Saturday, December 10, 2011

Rich Polluters — Including U.S. — Should Face Sanctions for Rejecting Binding Emissions Cuts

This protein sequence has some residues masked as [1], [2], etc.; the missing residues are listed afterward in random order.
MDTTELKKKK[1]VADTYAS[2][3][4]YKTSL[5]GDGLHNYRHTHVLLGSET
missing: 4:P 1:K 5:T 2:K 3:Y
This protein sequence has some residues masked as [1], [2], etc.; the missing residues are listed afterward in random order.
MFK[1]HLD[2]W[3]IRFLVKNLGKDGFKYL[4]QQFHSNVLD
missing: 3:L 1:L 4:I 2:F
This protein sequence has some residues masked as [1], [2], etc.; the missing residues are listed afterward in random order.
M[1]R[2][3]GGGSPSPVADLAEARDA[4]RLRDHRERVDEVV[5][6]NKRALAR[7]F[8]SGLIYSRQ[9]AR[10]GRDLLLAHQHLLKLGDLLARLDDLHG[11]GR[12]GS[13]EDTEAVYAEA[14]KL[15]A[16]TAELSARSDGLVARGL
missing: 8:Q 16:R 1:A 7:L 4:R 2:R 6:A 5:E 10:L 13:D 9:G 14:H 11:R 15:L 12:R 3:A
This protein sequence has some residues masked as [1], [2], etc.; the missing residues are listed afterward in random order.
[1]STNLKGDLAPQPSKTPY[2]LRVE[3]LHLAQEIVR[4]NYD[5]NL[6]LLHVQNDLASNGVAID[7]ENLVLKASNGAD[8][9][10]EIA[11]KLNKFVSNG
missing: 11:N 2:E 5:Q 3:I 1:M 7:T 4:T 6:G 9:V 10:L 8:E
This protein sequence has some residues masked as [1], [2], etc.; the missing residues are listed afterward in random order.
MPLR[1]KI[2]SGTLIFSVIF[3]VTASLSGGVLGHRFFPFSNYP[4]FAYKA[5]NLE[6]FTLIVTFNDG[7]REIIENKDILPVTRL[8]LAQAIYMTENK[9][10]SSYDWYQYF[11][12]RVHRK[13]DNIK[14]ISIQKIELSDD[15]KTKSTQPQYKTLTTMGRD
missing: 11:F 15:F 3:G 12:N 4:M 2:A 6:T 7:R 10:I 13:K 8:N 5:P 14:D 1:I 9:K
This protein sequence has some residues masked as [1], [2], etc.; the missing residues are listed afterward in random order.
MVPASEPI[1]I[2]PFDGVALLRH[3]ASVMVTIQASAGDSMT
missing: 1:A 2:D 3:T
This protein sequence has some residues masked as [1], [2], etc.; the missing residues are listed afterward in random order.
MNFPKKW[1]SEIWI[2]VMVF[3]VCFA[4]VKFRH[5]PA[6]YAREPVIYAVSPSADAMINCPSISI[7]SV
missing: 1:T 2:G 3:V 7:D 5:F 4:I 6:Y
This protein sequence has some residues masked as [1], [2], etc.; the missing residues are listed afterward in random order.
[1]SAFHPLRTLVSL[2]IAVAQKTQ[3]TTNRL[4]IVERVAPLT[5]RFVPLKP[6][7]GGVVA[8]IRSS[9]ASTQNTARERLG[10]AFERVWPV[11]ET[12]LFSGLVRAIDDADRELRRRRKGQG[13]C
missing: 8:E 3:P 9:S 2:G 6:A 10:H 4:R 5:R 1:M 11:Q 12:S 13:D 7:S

Talks at the United Nations Climate Change Conference are in their second to last day, but little progress appears to have been made on the key issues of extending the Kyoto Protocol or forming a Green Climate Fund. The United States is refusing to accept any deal involving binding emissions cuts before the year 2020 despite dire warnings that the world can't afford to wait. Democracy Now! gets analysis from Pablo Solon, Bolivia's former ambassador to the United Nations and former chief negotiator on climate change, and from Patrick Bond, a South African climate activist, professor and author. "The main issue is the figure of emission reductions of rich countries is not really being raised," Solon says. "It is very, very low... You cannot be silent when you see the genocide and ecocide that is going to happen because of this kind of decision." Solon also says the U.S. "blackmails" developing countries into dropping demands for binding cuts by threatening to withdraw climate aid. Bond says the next round of climate talks should include the idea of sanctions against major polluters, like the United States, that reject binding cuts.

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